Decompression Sickness – The Bends – Caisson Disease

‘In the worst cases the diver began to feel faint a few minutes after return to the surface; soon he became unconscious and his pulse disappeared; and in a few minutes he was dead.’ J.S.Haldane Respiration

What is Decompression Sickness? To fully comprehend what happens to the body under pressure we need to know about Henry’s Law. Henry’s Law states that ‘the mass of a dissolved gas in a given volume of solvent at equilibrium is proportional to the partial pressure of gas.’

In simpler words as the depth increases the nitrogen in compressed air leaves through the alveoli of the lungs into the blood and to the tissues of the diver’s body. Over a certain period of time the amount of nitrogen in the tissues with large blood flow, then progressively into the fatty tissues, accumulates. On longer dives tissues will become ‘saturated’ and will not take up any more nitrogen. As the diver ascends there is usually a gap in time before tissues start releasing the nitrogen.

It is this lag that creates so many problems for divers.

When a large amount of nitrogen is dissolved in the tissues, reduction of the pressure when ascending causes the nitrogen to ‘outgas’ and form bubbles in the tissue cells. Ascending too quickly can cause the number and size of the bubbles to increase whilst they’re still in the tissue spaces and the blood. The damage the nitrogen bubbles cause may be felt as symptoms of decompression sickness (DCS).

Further ascent to altitude my also contribute to bubble formation. The average airline cabin is pressurised to 0.8 atm if a person flies too soon after diving, this additional decrease in pressure may be enough to allow bubbling or allow bubbles already in existence to enlarge.

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What may cause decompression sickness?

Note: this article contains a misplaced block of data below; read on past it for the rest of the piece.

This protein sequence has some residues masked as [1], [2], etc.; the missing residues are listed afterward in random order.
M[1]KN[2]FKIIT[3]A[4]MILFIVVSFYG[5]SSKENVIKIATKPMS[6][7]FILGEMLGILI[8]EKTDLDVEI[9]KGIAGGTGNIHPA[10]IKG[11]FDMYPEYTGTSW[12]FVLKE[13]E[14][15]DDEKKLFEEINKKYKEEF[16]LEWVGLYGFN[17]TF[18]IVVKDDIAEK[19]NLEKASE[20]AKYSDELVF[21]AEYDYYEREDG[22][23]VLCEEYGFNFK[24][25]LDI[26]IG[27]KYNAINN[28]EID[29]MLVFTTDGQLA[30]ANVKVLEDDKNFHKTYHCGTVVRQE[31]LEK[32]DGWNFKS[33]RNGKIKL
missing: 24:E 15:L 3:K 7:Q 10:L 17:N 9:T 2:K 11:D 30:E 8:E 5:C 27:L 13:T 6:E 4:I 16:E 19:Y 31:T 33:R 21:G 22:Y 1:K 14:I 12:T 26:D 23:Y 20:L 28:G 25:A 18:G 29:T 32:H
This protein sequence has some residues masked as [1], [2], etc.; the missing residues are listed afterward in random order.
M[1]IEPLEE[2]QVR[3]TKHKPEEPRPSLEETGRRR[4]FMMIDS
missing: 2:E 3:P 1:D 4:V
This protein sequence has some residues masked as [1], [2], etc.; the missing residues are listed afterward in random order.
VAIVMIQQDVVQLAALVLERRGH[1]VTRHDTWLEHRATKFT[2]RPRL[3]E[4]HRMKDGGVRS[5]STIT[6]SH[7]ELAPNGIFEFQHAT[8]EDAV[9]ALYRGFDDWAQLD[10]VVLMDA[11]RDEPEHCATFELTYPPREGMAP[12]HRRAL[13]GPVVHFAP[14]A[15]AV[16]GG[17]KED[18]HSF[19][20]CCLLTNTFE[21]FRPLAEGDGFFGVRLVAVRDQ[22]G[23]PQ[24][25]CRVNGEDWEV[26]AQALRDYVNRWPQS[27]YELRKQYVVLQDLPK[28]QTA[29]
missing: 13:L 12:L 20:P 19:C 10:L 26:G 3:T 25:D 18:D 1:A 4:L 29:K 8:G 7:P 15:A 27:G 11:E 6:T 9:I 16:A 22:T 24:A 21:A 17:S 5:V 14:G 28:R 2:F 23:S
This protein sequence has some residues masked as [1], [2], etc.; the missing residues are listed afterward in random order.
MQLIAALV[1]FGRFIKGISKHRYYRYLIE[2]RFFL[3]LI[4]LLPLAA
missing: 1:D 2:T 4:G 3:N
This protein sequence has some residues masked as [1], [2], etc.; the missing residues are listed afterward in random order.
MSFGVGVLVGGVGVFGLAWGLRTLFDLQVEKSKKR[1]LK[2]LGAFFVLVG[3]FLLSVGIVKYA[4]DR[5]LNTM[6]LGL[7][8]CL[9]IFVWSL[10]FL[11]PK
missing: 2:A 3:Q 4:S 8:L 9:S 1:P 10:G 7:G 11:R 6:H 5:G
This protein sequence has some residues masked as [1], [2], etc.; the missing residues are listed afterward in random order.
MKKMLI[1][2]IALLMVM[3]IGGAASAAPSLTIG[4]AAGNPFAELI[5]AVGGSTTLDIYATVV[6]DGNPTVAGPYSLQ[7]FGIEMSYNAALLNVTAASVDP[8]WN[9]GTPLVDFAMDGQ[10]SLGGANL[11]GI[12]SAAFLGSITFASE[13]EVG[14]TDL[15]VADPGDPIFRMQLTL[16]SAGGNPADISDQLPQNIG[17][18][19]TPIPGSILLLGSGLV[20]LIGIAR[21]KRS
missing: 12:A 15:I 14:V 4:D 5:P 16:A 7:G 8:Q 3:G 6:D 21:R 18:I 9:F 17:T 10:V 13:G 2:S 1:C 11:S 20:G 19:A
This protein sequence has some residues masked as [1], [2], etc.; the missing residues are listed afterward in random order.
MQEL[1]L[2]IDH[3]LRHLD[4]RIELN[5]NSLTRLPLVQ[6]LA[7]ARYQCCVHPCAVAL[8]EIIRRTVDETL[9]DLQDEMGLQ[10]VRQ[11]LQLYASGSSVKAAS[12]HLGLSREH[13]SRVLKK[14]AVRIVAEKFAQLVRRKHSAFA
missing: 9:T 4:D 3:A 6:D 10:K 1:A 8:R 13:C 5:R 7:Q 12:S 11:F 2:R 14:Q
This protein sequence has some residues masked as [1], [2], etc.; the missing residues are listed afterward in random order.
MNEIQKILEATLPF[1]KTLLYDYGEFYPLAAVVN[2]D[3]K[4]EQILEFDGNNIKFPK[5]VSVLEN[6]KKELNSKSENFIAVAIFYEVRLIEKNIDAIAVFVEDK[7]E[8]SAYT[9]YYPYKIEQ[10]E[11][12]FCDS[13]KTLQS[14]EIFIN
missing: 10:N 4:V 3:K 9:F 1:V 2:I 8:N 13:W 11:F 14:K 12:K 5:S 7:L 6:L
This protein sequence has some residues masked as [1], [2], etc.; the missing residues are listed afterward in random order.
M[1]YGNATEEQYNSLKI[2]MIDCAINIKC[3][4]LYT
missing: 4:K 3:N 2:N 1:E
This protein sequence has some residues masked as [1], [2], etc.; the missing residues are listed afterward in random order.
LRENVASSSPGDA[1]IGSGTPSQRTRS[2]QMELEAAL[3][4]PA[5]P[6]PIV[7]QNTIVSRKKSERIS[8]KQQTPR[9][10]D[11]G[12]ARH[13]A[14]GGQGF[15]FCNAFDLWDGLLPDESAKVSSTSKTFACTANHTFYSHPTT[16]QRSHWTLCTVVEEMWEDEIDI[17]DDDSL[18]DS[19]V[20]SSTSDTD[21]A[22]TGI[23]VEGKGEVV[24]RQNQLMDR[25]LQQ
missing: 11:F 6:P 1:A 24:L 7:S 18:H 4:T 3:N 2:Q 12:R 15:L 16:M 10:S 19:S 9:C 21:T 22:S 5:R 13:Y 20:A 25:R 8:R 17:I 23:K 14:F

• Obesity
  • Fatigue
  • Age
  • Poor physical condition
  • Dehydration
  • Illness affecting lung or circulatory efficiency
  • Prior musculoskeletal injury
  • Cold water
  • Heavy work
  • Rough sea conditions
  • Heated dry suits which leads to dehydration
  • Smoking

Symptoms

Most DCS comes on and shows symptoms in the first few hours after the end of a dive. Some even starts even before leaving the water. Most cases have developed symptoms within 24 hours of the dive. Yet it may take a diver 6-8 days or more to recognise the symptoms and seek medical advice.

Symptoms of DCS listed by frequency;

  • local joint pain – 89%
  • arm symptoms – 70%
  • leg symptoms – 30%
  • dizziness – 5.3%
  • paralysis – 2.3%
  • shortness of breath – 1.6%
  • extreme fatigue – 1.3%
  • collapse/unconsciousness – 0.5%

If a diver feels unwell or has any symptoms of DCS after a dive it is essential to remember that all signs and symptoms are pressure related until proven otherwise, usually by a diagnostic or therapeutic recompression, therefore most doctors will ask patients about pressure exposure as an aid to diagnosis. During the diagnosis patients will undergo a neurology test and be thoroughly questioned about their dive history, it is important when heading to your dive doctor to take your log books and dive computer in order to give your doctor the most amount of information for them to complete an accurate diagnosis.

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If a diver feels unwell or has any symptoms of DCS after a dive it is essential to remember that all signs and symptoms are pressure related until proven otherwise, usually by a diagnostic or therapeutic recompression, therefore most doctors will ask patients about pressure exposure as an aid to diagnosis.

During the diagnosis patients will undergo a neurology test and be thoroughly questioned about their dive, it is important when heading to your dive doctor to take your log book and dive computer in order to give your doctor the most amount of information for them to complete an accurate diagnosis.

If you suspect you have decompression sickness you must get in touch with your local dive chamber as soon as possible. DSC is very serious and if you do have it your symptoms will only worsen and left untreated it can lead to long term and permanent injury.

The website below has a list of the worldwide hyperbaric chambers;

http://www.londondivingchamber.co.uk/index.php?id=contact&page=11

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One response to “Decompression Sickness – The Bends – Caisson Disease

  1. Pingback: My Very First Dry Dive!! | Divers Who Want To Learn More·

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